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Parents can claim child benefit without registering newborns

Joanna Faith
Written By:
Joanna Faith
Posted:
Updated:
07/04/2020

Parents of newborn babies can still claim child benefit even if they haven’t been able to register their child’s birth because of the coronavirus outbreak.

Under normal circumstances, parents need a birth or adoption certificate to claim child benefit.

However, with General Register Offices closed, HMRC has confirmed parents can still apply without registering their child’s birth.

First time parents need to fill in Child Benefit Claim form online and send it to the Child Benefit Office, adding a note that they haven’t registered the birth because of Covid-19.

Parents who already claim child benefit can complete the form or add their newborn’s details over the phone on 0300 200 3100. They will need their National Insurance number or Child Benefit number.

Financial Secretary to the Treasury, Jesse Norman, said: “We need people to stay at home in order to protect the NHS and save lives. Today’s change means new parents won’t miss out financially and can keep their families safe.”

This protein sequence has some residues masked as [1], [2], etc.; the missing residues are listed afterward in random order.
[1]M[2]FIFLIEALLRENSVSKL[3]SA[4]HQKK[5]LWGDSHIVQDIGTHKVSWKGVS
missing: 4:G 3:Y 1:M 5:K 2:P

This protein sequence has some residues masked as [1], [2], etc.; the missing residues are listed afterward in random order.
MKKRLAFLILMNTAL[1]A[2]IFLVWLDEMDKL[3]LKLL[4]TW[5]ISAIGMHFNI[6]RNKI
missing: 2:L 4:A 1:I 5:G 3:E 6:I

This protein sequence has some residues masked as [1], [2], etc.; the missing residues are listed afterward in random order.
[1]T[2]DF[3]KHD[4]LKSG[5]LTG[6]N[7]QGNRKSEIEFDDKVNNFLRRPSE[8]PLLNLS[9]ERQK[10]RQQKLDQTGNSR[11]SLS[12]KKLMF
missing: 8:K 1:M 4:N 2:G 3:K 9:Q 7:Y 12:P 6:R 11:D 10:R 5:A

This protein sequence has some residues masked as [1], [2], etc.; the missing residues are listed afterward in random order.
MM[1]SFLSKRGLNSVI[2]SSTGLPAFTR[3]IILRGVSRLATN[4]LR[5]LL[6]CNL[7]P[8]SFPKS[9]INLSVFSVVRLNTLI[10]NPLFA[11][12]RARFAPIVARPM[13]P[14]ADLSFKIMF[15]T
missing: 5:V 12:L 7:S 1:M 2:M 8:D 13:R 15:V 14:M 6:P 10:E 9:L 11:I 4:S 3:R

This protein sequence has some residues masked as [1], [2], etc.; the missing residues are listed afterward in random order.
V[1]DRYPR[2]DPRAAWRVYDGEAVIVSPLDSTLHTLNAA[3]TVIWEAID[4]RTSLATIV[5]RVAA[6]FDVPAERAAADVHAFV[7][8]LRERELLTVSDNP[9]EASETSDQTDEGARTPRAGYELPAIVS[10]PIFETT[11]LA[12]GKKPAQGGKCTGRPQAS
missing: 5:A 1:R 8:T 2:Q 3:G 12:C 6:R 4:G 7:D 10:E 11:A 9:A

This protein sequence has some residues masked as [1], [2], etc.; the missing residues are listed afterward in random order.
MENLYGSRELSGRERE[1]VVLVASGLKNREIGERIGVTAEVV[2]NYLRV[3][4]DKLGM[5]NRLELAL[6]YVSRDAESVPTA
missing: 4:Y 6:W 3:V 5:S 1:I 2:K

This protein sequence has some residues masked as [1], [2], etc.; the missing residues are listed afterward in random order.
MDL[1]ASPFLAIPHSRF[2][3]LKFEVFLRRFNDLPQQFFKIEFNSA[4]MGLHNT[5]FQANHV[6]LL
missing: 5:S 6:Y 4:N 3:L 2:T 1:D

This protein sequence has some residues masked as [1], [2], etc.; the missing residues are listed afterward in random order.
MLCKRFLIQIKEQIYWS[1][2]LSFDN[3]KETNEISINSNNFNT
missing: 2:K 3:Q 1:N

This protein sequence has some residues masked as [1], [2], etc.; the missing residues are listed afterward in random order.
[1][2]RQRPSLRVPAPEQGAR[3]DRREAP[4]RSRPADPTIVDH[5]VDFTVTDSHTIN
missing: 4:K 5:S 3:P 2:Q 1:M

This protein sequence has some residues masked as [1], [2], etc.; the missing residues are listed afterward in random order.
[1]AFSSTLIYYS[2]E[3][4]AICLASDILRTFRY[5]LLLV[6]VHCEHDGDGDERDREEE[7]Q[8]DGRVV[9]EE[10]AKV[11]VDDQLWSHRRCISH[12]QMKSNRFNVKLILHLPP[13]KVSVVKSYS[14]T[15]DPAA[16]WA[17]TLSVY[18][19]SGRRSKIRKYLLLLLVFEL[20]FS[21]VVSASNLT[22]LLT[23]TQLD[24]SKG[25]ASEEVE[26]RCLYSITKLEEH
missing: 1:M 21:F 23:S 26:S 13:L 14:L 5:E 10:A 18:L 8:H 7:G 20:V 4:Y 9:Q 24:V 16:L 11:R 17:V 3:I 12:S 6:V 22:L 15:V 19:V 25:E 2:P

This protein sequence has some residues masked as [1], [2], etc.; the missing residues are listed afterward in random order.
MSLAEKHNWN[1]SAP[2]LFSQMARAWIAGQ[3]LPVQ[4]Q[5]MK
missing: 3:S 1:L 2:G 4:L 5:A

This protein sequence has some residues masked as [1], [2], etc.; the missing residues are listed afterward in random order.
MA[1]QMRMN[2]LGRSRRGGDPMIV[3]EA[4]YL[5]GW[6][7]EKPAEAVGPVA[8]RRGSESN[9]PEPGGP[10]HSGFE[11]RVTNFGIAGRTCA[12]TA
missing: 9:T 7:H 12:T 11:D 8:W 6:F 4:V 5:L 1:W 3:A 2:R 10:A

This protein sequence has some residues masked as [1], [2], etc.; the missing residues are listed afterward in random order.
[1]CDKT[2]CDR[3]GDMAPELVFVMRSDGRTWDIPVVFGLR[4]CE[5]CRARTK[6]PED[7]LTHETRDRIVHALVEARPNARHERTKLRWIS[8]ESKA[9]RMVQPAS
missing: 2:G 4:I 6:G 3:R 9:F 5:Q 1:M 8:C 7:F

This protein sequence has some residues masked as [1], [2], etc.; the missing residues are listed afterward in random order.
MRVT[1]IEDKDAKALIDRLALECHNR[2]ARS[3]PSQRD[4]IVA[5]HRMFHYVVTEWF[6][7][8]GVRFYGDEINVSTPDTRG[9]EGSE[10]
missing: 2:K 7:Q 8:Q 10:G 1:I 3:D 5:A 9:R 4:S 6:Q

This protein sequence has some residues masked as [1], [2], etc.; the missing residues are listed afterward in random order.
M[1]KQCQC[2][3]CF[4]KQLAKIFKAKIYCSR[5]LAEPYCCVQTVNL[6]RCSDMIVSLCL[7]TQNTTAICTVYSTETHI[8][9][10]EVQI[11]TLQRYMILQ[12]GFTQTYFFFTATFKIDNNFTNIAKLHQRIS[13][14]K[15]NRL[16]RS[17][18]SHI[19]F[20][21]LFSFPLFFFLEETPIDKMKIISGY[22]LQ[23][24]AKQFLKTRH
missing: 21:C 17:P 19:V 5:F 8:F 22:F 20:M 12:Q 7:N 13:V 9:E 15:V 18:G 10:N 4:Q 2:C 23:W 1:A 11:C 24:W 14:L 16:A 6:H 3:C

Parents who have suffered a loss of income due to the coronavirus pandemic have been urged to consider claiming child benefit even if they didn’t previously.

Child benefit claims can be backdated by up to three months.

What is child benefit?

Child benefit is a monthly payment made to anyone responsible for bringing up a child under 16 (or 20 if they stay in approved education or training).

Only one person or parent can claim the benefit for a child.

Claiming child benefit means you earn national insurance credits which count towards your state pension later in life. So, if one parent is not working or is a low earner, they should claim the benefit to get national insurance credits they normally would not receive.

If you or your partner earn over £50,000, you have to pay back some of your child benefit in tax via a self-assessment form. This is done on a sliding scale so that if either of you earn over £60,000, you essentially get no benefit as you have to pay back the full amount in tax.

Even in this case, it’s still worth registering for child benefit and opting out so that you qualify for your national insurance credits.

The child benefit allowance recently increased to £21.05 a week for the eldest or an only child, then £13.95 for each additional child.